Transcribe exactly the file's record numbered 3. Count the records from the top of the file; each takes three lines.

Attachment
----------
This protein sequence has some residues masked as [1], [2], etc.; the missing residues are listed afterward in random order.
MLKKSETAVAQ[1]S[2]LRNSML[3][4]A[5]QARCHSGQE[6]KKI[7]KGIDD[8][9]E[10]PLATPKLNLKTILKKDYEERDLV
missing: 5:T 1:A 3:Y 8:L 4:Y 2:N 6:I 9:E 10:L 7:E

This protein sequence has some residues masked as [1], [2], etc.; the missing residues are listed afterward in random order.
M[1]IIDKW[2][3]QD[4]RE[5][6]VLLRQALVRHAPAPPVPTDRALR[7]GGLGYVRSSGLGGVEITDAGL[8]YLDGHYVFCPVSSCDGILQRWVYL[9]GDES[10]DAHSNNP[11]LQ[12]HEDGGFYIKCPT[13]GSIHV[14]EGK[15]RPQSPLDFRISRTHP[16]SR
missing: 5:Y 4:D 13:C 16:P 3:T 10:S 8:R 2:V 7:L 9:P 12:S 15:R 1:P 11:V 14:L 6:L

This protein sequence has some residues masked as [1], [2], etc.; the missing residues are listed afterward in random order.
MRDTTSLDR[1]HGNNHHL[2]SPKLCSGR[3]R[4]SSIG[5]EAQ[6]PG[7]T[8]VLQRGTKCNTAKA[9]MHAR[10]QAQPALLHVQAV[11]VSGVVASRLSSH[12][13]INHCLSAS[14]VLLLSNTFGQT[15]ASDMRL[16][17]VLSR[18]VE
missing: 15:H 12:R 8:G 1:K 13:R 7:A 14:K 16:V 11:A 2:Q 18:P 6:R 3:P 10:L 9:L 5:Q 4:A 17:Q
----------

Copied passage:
This protein sequence has some residues masked as [1], [2], etc.; the missing residues are listed afterward in random order.
MRDTTSLDR[1]HGNNHHL[2]SPKLCSGR[3]R[4]SSIG[5]EAQ[6]PG[7]T[8]VLQRGTKCNTAKA[9]MHAR[10]QAQPALLHVQAV[11]VSGVVASRLSSH[12][13]INHCLSAS[14]VLLLSNTFGQT[15]ASDMRL[16][17]VLSR[18]VE
missing: 15:H 12:R 8:G 1:K 13:R 7:A 14:K 16:V 11:A 2:Q 18:P 6:R 3:P 10:L 9:L 5:Q 4:A 17:Q